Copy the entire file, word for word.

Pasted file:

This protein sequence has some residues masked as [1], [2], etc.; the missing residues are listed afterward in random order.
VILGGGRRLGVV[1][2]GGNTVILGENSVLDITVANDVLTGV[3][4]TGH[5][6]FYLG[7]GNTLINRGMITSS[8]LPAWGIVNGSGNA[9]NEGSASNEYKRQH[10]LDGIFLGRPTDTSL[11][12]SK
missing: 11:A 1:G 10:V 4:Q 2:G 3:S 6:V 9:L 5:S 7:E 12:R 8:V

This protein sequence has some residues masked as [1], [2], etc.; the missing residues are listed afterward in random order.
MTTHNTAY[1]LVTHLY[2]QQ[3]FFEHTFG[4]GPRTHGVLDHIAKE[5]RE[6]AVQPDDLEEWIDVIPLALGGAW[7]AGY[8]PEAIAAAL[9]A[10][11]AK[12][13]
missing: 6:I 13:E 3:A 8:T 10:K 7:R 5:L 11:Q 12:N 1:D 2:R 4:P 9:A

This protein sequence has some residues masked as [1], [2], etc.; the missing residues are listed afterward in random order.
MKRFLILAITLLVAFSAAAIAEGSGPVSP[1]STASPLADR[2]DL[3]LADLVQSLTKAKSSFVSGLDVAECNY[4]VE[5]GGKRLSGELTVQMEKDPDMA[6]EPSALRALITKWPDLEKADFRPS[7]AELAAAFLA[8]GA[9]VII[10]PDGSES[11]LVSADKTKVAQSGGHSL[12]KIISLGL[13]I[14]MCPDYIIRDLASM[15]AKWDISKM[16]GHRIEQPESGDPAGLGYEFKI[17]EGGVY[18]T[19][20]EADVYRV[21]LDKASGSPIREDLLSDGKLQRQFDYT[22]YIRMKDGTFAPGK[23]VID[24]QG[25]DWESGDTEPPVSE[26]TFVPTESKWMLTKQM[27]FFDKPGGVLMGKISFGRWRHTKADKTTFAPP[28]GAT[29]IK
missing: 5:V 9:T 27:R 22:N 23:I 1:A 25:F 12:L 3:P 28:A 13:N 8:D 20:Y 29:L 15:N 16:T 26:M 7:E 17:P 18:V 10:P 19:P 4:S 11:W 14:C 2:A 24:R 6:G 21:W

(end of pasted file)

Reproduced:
This protein sequence has some residues masked as [1], [2], etc.; the missing residues are listed afterward in random order.
VILGGGRRLGVV[1][2]GGNTVILGENSVLDITVANDVLTGV[3][4]TGH[5][6]FYLG[7]GNTLINRGMITSS[8]LPAWGIVNGSGNA[9]NEGSASNEYKRQH[10]LDGIFLGRPTDTSL[11][12]SK
missing: 11:A 1:G 10:V 4:Q 2:G 3:S 6:V 9:L 5:S 7:E 12:R 8:V

This protein sequence has some residues masked as [1], [2], etc.; the missing residues are listed afterward in random order.
MTTHNTAY[1]LVTHLY[2]QQ[3]FFEHTFG[4]GPRTHGVLDHIAKE[5]RE[6]AVQPDDLEEWIDVIPLALGGAW[7]AGY[8]PEAIAAAL[9]A[10][11]AK[12][13]
missing: 6:I 13:E 3:A 8:T 10:K 7:R 5:L 11:Q 12:N 1:D 2:R 4:P 9:A

This protein sequence has some residues masked as [1], [2], etc.; the missing residues are listed afterward in random order.
MKRFLILAITLLVAFSAAAIAEGSGPVSP[1]STASPLADR[2]DL[3]LADLVQSLTKAKSSFVSGLDVAECNY[4]VE[5]GGKRLSGELTVQMEKDPDMA[6]EPSALRALITKWPDLEKADFRPS[7]AELAAAFLA[8]GA[9]VII[10]PDGSES[11]LVSADKTKVAQSGGHSL[12]KIISLGL[13]I[14]MCPDYIIRDLASM[15]AKWDISKM[16]GHRIEQPESGDPAGLGYEFKI[17]EGGVY[18]T[19][20]EADVYRV[21]LDKASGSPIREDLLSDGKLQRQFDYT[22]YIRMKDGTFAPGK[23]VID[24]QG[25]DWESGDTEPPVSE[26]TFVPTESKWMLTKQM[27]FFDKPGGVLMGKISFGRWRHTKADKTTFAPP[28]GAT[29]IK
missing: 5:V 9:T 27:R 22:N 23:I 1:A 25:F 12:L 3:P 28:A 13:N 8:D 20:Y 29:L 15:N 16:T 26:M 7:E 17:P 18:V 10:P 19:P 4:S 11:W 14:C 2:A 24:R 6:G 21:W